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thumbnail Shōnen Manga

on August 24, 2017
Tags: Adult (84), teens (17), graphic novels (9), manga (6)

This post was written by Anders A., Youth Services intern.

Manga encompasses a myriad of genres, from science fiction and fantasy to mysteries, sports, and realistic fiction (often labeled slice of life), to name a few. It’s also often grouped into broad demographic categories: shōnen (“young boys’ manga”), shōjo (“young girls’ manga”), seinen, and josei (manga for young adult men and women, respectively). These categories are mainly used by publishers and aren’t exactly genres unto themselves—you’re just as likely to see fantasy shōjo manga as slice of life shōnen manga, and they appeal to readers of all ages, regardless of gender.

That said, shōnen, shōjo, seinen, and josei manga have certain unique characteristics. Today, we’ll look specifically at shōnen manga. Shōnen manga tends to focus on plot and action rather than interpersonal relationships. That is not to say that characters don’t have meaningful interactions, but the backbone of the manga is the story, rather than interactions between characters. Despite the fact that shōnen manga is marketed primarily to young boys, female protagonists are becoming increasingly prominent, and some of the most successful shōnen manga creators are women. Check out the list below for suggested shōnen titles in a variety of genres.

Dragon Ball by Akira Toriyama (YA GRAPHIC TORI)

The quintessential shōnen manga, Dragon Ball draws inspiration from the classic Chinese novel Journey to the West. The series follows a young boy named Goku and his adventure to collect the seven Dragon Balls, which, when brought together, summon the wish-granting dragon Shenron. If you enjoy manga but have yet to read Dragon Ball, you’re in for a treat—not to mention that it’s a great entry point for new readers.

Inuyasha by Rumiko Takahashi (YA GRAPHIC TAKA)

Rumiko Takahashi is one of the most celebrated manga creators in Japan. In addition to Inuyasha, she has written other popular series such as Ranma ½, Urusei Yatsura, and Rin-Ne. Inuyasha follows modern-day Tokyo high-schooler Kagome, who is mysteriously transported to feudal-era Japan, where she meets Inuyasha, a half-demon dog in human form (inu is the Japanese word for dog). This fun series combines humor, fast-paced action, and Japanese folklore.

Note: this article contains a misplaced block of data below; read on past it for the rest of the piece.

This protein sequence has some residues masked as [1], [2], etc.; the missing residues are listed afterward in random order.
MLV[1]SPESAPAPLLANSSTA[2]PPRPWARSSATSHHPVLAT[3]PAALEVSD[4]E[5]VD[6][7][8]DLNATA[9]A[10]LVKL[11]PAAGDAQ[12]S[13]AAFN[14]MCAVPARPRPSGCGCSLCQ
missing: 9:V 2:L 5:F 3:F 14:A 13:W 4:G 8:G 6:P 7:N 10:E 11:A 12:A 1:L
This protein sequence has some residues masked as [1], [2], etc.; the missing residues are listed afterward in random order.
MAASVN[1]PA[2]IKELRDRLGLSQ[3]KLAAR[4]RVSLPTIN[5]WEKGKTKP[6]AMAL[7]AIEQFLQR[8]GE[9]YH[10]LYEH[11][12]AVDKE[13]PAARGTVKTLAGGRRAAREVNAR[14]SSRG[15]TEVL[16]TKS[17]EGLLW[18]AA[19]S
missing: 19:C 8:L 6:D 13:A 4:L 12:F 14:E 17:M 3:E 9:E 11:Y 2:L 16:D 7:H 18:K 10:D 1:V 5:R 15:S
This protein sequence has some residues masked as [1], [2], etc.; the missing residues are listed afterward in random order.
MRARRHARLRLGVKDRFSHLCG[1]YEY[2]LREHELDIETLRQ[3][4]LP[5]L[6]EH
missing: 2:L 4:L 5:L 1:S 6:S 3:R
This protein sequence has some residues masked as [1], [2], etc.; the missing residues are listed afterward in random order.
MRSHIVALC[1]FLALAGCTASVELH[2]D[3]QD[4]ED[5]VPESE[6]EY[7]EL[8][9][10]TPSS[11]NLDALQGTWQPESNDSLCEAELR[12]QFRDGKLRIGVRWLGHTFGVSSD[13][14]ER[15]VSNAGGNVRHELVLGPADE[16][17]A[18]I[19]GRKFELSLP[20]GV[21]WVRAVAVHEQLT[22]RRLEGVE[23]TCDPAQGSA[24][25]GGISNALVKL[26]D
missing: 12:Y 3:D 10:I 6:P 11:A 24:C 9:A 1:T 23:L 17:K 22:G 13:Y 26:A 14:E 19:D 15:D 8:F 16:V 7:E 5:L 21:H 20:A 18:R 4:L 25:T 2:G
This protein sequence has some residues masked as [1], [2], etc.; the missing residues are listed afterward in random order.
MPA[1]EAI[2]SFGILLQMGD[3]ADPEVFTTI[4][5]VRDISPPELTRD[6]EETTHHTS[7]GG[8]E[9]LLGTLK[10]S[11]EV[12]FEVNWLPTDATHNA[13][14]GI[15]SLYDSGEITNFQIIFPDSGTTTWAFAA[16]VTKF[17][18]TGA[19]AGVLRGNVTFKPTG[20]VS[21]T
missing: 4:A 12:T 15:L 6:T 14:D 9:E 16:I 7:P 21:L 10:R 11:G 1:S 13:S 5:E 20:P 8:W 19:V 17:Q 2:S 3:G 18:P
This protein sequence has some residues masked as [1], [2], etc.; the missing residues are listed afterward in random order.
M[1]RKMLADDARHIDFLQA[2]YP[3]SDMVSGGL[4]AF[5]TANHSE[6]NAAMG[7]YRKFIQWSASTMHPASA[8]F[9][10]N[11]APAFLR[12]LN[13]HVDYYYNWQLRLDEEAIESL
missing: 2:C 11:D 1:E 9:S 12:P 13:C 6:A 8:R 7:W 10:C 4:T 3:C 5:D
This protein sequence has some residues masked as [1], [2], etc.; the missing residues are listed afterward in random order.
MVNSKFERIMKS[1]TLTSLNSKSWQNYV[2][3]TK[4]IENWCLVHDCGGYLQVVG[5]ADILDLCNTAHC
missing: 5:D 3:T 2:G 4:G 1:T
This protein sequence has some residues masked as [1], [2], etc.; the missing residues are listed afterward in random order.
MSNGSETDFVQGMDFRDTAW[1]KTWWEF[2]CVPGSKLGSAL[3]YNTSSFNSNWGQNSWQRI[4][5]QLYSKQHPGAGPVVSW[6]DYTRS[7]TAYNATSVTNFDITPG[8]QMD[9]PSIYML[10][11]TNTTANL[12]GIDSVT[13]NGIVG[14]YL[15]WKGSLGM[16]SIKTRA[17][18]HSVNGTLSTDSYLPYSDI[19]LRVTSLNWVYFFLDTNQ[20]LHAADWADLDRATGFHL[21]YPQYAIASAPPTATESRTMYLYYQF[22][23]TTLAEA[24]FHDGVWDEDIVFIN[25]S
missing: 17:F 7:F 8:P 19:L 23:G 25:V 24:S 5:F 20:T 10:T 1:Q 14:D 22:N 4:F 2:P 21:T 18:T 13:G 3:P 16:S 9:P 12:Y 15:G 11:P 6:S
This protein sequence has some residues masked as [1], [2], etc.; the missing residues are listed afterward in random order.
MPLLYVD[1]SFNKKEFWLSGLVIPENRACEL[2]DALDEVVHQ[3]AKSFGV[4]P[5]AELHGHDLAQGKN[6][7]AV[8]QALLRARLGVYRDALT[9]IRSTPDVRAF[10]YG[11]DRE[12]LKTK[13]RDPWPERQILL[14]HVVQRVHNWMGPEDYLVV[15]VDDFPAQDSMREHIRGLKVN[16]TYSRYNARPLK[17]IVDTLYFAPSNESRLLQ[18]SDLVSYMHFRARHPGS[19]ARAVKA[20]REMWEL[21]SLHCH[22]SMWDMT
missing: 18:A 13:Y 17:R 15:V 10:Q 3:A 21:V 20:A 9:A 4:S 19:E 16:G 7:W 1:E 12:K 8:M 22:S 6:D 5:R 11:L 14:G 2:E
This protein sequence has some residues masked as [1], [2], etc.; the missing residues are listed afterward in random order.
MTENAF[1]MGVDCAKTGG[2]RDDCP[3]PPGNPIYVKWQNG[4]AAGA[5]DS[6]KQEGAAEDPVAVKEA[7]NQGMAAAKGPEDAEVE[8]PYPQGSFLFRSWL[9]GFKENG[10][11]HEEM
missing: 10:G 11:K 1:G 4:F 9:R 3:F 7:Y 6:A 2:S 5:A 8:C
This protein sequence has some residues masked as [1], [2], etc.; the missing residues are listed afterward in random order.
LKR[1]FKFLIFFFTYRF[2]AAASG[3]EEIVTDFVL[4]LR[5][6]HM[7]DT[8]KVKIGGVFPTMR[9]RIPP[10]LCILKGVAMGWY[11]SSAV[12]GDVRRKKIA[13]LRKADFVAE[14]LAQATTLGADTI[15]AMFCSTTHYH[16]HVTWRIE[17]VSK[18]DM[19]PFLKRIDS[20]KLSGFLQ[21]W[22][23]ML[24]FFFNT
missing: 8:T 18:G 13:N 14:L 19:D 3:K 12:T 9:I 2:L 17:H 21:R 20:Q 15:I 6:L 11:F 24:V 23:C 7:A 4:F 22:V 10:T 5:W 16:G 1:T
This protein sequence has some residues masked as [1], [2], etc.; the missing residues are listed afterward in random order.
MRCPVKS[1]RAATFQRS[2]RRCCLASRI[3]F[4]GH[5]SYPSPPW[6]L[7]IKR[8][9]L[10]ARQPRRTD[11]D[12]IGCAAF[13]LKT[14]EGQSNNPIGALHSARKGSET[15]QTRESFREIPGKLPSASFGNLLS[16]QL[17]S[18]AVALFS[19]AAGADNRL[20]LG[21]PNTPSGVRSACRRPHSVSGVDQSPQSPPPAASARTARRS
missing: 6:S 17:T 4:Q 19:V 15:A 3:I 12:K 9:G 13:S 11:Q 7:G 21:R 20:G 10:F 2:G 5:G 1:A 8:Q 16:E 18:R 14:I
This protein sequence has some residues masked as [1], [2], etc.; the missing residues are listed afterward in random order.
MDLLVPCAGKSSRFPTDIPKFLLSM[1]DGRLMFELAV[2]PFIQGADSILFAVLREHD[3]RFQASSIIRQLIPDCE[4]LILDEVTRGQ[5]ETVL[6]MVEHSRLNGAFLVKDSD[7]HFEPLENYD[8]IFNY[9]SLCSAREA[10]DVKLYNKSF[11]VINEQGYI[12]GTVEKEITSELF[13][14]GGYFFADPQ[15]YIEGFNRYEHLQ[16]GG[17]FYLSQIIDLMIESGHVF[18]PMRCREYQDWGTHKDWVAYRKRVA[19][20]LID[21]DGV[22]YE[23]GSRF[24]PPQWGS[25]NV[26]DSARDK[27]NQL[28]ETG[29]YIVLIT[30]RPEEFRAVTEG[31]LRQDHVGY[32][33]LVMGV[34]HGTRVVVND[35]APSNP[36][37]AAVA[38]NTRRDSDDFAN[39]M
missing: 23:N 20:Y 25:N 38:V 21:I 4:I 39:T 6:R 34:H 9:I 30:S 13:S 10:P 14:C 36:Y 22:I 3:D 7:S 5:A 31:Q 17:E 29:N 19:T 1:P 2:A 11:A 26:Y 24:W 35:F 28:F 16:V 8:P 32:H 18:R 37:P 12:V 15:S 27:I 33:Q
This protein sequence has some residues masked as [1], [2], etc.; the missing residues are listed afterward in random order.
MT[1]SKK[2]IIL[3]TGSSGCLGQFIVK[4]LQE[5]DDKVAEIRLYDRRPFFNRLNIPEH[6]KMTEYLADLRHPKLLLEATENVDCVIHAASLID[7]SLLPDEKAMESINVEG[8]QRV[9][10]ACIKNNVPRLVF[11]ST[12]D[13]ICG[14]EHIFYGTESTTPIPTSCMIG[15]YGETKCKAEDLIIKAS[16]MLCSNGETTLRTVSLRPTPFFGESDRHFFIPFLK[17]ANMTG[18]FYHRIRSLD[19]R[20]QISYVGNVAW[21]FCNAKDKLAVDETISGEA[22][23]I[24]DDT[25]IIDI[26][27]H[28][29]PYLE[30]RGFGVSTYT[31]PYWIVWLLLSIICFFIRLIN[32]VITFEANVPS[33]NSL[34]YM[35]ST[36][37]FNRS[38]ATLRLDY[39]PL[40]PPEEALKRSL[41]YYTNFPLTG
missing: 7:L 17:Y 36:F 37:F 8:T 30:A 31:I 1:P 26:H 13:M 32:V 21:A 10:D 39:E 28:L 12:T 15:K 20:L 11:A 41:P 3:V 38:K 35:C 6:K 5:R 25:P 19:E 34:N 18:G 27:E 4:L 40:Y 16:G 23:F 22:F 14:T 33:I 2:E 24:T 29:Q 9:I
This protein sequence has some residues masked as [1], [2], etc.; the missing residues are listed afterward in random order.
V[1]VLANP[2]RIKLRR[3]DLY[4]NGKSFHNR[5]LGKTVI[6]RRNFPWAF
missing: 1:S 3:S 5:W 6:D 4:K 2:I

Bakuman by Tsugumi Ōba and Takeshi Obata (YA GRAPHIC BAKU)

From the creators of Death Note comes Bakuman, a series about high schoolers Moritaka and Akito who dream about creating manga for a living. If you’ve ever wondered how manga is created, Bakuman offers a funny and irreverent glimpse into the process. This series might lack dragons and demons, but it is absolutely brimming with humor and action.

World Trigger by Daisuke Ashihara (YA GRAPHIC ASHI)

With the threat of extra-dimensional leviathans dubbed Neighbors looming, an elite group of warriors is formed to defend the planet. What the protagonist, Osamu, lacks in skill he makes up for in his determination to defend Earth from the deadly aliens. Osamu is a classic shōnen hero, who starts out as an underdog but perseveres by virtue of his grit and tenacity. World Trigger offers lots of sci-fi action and adventure.

Attack on Titan by Hajime Isayama (YA GRAPHIC ISAY)

Attack on Titan is set in a dystopian alternate Earth, where humanity has retreated into walled cities to defend itself from the threat of the Titans; bloodthirsty humanoid giants that prey upon the few humans that are left. The series begins with childhood friends Eren and Mikasa attempting to join the Survey Corps, a branch of the military that battles the Titans on the front lines, following a breach in the outermost wall of their city. Attack on Titan is tense and action-packed and a great read for fans of dystopian stories.